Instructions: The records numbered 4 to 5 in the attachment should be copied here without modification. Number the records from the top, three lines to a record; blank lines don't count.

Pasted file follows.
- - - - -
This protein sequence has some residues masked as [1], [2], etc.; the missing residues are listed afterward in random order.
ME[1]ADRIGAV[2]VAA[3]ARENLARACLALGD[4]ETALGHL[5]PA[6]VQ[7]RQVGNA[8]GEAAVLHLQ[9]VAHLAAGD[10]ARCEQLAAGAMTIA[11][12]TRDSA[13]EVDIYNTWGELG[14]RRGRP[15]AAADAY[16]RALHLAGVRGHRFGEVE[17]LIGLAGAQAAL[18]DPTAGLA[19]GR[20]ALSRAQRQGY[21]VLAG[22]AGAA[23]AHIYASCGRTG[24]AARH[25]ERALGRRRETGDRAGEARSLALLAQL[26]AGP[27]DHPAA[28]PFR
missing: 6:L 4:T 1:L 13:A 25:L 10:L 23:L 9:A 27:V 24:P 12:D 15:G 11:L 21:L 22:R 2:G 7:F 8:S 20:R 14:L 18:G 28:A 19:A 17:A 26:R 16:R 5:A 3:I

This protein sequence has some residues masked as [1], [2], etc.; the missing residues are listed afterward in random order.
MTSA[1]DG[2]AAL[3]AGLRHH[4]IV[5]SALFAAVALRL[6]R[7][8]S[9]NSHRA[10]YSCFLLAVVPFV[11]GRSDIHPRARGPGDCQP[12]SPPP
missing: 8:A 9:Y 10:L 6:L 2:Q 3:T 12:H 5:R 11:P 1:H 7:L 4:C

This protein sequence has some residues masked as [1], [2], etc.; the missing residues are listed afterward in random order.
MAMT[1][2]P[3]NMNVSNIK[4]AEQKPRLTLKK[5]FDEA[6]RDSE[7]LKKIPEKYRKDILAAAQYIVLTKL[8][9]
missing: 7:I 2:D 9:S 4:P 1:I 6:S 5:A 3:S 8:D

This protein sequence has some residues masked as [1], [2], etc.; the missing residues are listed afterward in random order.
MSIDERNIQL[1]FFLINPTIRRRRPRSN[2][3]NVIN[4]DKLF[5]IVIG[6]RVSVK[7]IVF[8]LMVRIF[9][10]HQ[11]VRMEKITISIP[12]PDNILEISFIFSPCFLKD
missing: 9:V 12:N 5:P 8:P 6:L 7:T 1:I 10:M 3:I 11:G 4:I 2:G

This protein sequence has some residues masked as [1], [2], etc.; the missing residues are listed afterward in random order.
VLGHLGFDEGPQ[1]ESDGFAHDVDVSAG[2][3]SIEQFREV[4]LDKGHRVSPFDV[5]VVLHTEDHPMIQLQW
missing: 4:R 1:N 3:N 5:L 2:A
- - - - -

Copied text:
This protein sequence has some residues masked as [1], [2], etc.; the missing residues are listed afterward in random order.
MSIDERNIQL[1]FFLINPTIRRRRPRSN[2][3]NVIN[4]DKLF[5]IVIG[6]RVSVK[7]IVF[8]LMVRIF[9][10]HQ[11]VRMEKITISIP[12]PDNILEISFIFSPCFLKD
missing: 9:V 12:N 5:P 8:P 6:L 7:T 1:I 10:M 3:I 11:G 4:I 2:G

This protein sequence has some residues masked as [1], [2], etc.; the missing residues are listed afterward in random order.
VLGHLGFDEGPQ[1]ESDGFAHDVDVSAG[2][3]SIEQFREV[4]LDKGHRVSPFDV[5]VVLHTEDHPMIQLQW
missing: 4:R 1:N 3:N 5:L 2:A